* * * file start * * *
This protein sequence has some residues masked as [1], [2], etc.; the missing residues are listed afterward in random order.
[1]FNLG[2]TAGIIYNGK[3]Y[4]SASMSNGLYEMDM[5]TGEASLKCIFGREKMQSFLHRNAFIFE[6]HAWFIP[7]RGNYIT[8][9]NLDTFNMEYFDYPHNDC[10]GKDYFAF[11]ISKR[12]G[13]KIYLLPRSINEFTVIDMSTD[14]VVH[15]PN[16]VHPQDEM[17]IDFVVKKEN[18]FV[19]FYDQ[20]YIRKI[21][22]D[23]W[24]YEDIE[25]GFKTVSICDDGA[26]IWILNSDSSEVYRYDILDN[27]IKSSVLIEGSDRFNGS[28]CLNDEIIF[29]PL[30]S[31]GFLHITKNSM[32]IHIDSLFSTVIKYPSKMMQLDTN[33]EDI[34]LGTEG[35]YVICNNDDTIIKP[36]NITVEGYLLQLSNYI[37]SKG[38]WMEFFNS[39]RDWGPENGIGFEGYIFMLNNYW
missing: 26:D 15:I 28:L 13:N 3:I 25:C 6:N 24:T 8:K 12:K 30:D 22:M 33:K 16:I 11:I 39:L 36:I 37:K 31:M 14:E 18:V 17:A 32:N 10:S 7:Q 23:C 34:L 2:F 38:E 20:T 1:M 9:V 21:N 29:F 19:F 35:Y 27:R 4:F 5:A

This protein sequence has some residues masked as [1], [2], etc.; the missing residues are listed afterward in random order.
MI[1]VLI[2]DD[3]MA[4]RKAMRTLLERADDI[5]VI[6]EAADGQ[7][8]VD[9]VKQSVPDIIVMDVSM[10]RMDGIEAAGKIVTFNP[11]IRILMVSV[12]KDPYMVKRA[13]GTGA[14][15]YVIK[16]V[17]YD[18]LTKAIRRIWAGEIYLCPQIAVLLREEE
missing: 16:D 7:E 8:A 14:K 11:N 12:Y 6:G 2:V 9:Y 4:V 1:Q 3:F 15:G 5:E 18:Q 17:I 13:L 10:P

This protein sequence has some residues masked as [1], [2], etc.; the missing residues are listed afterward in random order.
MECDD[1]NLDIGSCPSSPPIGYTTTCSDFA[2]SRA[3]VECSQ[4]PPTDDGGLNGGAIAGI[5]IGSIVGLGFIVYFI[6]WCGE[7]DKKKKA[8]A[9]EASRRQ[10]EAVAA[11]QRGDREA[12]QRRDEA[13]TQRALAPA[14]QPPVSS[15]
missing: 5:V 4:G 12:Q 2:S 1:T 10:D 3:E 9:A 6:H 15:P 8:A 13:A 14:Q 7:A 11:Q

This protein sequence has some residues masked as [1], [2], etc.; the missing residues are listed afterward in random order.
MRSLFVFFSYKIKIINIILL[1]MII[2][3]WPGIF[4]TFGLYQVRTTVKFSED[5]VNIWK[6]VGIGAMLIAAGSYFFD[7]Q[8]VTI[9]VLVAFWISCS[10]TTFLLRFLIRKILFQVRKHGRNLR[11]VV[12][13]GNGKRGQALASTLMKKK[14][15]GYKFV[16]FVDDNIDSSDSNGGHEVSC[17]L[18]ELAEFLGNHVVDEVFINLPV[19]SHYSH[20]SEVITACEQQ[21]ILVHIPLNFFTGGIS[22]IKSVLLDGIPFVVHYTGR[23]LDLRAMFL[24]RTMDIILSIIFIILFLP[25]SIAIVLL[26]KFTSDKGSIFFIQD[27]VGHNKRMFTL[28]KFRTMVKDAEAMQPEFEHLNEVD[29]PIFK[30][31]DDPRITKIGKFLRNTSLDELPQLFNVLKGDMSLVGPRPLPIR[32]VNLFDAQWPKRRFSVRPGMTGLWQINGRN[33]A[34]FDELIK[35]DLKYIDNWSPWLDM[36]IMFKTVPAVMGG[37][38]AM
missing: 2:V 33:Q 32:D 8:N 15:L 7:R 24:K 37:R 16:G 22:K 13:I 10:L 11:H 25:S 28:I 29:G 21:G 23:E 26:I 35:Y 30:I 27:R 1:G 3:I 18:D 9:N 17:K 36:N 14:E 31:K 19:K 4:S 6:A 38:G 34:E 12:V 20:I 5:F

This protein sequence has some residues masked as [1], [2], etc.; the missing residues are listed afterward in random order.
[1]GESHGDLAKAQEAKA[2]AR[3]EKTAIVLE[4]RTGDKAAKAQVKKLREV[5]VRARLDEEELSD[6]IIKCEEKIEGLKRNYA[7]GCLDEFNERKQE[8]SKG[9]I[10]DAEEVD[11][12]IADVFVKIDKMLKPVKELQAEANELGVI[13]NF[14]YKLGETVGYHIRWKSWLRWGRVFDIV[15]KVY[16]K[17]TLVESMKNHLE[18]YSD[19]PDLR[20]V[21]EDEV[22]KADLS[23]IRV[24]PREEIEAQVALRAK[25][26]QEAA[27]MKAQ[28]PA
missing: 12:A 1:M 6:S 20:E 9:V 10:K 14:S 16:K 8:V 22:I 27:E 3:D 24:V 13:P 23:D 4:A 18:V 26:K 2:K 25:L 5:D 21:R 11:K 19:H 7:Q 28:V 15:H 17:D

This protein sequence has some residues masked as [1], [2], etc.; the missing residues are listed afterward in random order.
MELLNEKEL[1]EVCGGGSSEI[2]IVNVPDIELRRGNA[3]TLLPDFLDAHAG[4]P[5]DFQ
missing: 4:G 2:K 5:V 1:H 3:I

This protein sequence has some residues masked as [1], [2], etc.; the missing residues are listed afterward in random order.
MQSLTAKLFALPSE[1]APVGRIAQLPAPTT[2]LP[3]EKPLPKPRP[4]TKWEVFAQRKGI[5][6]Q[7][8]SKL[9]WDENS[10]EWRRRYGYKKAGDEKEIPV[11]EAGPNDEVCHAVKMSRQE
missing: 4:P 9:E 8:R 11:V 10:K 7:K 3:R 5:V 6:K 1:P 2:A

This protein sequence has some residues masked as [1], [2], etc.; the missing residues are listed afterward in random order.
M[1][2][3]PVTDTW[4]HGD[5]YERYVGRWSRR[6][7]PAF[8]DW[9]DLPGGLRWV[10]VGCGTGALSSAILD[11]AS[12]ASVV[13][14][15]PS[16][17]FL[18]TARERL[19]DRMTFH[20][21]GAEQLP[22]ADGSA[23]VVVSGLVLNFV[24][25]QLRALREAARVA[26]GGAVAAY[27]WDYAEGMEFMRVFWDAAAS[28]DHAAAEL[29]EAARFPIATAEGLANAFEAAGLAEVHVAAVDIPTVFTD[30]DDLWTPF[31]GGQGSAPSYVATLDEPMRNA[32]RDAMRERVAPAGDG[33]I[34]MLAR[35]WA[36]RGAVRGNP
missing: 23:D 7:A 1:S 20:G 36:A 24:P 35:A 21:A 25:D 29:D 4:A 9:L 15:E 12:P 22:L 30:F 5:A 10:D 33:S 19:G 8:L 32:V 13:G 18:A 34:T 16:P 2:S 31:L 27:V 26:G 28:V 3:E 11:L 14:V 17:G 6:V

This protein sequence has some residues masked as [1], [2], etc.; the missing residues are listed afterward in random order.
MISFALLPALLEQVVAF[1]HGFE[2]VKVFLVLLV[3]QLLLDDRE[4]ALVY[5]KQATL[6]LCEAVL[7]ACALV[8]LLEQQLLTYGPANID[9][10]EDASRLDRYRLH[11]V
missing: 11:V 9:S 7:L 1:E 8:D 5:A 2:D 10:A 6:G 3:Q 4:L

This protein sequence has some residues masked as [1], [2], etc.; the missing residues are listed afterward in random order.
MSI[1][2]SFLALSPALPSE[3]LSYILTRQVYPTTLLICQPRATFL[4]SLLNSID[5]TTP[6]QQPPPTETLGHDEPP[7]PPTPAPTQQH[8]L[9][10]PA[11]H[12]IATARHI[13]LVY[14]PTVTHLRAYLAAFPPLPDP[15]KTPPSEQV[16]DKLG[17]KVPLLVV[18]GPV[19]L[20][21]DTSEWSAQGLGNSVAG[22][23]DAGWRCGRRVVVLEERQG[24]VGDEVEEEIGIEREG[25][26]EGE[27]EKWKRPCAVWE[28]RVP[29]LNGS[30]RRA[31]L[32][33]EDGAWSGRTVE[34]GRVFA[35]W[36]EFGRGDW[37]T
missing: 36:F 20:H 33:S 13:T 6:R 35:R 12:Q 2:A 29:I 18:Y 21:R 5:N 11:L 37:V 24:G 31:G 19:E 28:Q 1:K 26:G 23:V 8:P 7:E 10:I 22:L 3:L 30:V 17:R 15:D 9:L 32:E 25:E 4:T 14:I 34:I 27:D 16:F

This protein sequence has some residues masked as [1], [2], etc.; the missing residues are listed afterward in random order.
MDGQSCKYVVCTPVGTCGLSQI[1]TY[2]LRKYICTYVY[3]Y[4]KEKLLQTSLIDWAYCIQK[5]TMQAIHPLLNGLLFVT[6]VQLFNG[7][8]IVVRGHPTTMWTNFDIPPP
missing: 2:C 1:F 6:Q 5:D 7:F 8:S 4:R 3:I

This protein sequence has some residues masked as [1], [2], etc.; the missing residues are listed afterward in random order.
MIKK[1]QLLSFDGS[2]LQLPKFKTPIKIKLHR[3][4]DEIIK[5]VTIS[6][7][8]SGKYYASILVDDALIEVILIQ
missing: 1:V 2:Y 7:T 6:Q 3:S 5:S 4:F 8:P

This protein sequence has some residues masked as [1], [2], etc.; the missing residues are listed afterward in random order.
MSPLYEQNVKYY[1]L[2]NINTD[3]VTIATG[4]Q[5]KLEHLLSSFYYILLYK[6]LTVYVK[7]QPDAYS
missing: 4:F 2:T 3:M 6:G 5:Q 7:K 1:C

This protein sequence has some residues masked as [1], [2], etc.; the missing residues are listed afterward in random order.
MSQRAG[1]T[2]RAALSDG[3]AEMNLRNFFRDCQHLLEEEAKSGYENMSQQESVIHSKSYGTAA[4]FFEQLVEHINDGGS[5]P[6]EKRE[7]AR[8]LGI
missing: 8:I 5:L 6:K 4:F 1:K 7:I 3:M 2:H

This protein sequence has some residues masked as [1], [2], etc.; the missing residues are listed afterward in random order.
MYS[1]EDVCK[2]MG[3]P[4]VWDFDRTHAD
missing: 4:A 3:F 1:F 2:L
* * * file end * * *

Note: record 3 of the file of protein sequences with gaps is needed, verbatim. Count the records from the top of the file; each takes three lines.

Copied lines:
This protein sequence has some residues masked as [1], [2], etc.; the missing residues are listed afterward in random order.
MECDD[1]NLDIGSCPSSPPIGYTTTCSDFA[2]SRA[3]VECSQ[4]PPTDDGGLNGGAIAGI[5]IGSIVGLGFIVYFI[6]WCGE[7]DKKKKA[8]A[9]EASRRQ[10]EAVAA[11]QRGDREA[12]QRRDEA[13]TQRALAPA[14]QPPVSS[15]
missing: 5:V 4:G 12:Q 2:S 1:T 10:D 3:E 9:A 6:H 15:P 8:A 13:A 14:Q 7:A 11:Q